“Our approach to nature is to beat it into submission. We would stand a better chance of survival if we accommodate ourselves to this planet and viewed it appreciatively instead of skeptically and dictatorially.” ~ E. B. White

Genetically Modified GM Mosquitoes  have been released into the “wild” in the Cayman islands as a biological control for Dengue mosquito; the general public were informed almost a year after the first release; the experiment was considered “successful” less than a year after the 2nd most significant release; 5 similar trials to occur over the following year in other places in the world.

The company who owns the GM mosquito is called  OXITEC; they have developed 2 types of GM dengue mosquitoes; both are effective after the egg hatches; in  one type (used in the Cayman Islands Experiment)  the offspring all die at the larval or pupal stage and in the other female offspring cannot fly or feed and therefore cannot mate……. both of these traits can be overcome if the mosquitoes are given tetracycline in their food source.

This repression of the trait is built in so the company can reproduce the mosquitoes for retail on a large scale.

It seems large quantities of the GM mosquitoes must be released and over and over; for this small project covering just 40 acres/16 hectares it is said over 3 million eggs were sent from England to the Caymans and they are monitoring the land to see what other releases will be needed to keep the populations down. This often effects sustainability of projects like this as smaller countries cannot afford to keep buying the product that keeps the mosquitoes down.

This is an insect control technique called RIDL: Release of Insects carrying a Dominant Lethal. It is a Sterile Insect Technique (SIT) but the SIT programs of the past have mostly irradiated insects to make them infertile.  Shockingly the irradiated mosquitoes were too weak to carry out their job and mate with the females and their lifespan was shortened so scientists looked for another way.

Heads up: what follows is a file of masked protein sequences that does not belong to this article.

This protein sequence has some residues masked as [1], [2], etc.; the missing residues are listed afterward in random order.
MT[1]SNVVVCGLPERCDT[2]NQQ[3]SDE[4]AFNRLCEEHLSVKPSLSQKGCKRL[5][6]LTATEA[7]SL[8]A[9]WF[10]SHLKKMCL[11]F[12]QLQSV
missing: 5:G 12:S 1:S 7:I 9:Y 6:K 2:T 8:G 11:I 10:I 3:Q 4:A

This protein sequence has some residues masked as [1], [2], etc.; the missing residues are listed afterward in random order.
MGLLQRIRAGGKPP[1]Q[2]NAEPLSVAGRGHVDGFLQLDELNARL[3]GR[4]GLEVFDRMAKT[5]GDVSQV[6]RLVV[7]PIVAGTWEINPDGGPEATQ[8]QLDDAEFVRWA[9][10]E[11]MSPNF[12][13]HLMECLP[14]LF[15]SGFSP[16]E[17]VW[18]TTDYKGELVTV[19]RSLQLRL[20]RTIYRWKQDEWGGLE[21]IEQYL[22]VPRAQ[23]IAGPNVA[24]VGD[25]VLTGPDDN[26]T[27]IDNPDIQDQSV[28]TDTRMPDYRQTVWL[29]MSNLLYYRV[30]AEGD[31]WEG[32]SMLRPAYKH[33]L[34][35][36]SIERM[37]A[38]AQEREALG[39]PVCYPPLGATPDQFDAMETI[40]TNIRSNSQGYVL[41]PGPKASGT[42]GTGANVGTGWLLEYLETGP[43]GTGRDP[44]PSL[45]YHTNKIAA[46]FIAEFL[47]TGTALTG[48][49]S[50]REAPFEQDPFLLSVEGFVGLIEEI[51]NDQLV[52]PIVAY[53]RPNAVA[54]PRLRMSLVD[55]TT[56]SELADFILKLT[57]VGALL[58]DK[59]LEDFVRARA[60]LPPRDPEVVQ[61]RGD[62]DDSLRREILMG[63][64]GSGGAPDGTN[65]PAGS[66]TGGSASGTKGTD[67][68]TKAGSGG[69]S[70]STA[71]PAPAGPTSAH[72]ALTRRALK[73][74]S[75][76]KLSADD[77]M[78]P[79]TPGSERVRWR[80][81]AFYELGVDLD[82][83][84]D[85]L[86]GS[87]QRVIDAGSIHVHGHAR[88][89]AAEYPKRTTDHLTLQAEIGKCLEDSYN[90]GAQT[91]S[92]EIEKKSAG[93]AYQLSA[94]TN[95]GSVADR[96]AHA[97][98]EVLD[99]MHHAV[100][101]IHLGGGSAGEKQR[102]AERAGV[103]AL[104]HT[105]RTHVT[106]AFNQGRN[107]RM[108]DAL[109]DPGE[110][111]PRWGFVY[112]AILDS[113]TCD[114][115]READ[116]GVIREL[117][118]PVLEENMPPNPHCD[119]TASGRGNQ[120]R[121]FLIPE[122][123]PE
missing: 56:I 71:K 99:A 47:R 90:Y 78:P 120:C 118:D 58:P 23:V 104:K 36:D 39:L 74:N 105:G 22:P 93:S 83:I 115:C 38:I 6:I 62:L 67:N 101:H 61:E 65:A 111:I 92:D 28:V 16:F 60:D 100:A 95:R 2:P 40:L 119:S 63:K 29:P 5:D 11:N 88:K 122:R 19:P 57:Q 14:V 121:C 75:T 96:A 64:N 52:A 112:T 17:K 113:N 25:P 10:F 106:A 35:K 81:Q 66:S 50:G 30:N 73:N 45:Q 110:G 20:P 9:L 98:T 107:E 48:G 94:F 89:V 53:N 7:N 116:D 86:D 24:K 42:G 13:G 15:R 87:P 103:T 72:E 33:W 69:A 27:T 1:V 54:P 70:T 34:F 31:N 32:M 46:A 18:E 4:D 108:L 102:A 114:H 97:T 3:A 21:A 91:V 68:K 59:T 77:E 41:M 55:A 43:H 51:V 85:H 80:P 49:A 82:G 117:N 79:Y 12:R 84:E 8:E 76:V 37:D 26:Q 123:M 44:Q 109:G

These new introductions to the environment have had a genetic element integrated, into their DNA. The adult mosquito remains healthy and sexually viable. However, the added genetic element is passed to the offspring where it is fatal, thus providing a genetic alternative to radiation-sterilization.

The added genetic element, however, can be neutralized by the administration of tetracycline. This control mechanism is claimed to both allow the GM strain to be reared in sufficient numbers in captivity, and also insure that the same strain cannot replicate in the wild – since without the administration of tetracycline, offspring will die.

Not being an expert but I have to wonder about this cause tetracycline is a common antibiotic and studies have shown for over 10 years that it has contaminated water sources all over the world.  Studies are also showing links between antibiotic contaminated water sources and antibiotic resistance in nearby animal populations. Now how are we going to guarantee that these insects do not come in contact with tetracycline contaminated water? Was tetracycline tested for in the Cayman Islands water systems?

“It’s a self-limiting system, you release sterile males, they mate with wild females and the progeny die before they can bite and transmit disease. If you release them for long enough the wild population will decline and collapse,” says Luke Alphey, research director of Oxitec.

Interesting.

Mosquitoes  are troublesome and need to be controlled but they have been on earth for 210 million years and they exist in virtually every type of habitat in every country. There are 1,000′s of varieties and they do serve some roles in the eco system.

I would always be concerned if the goal of any program is eradication or collapse of a species.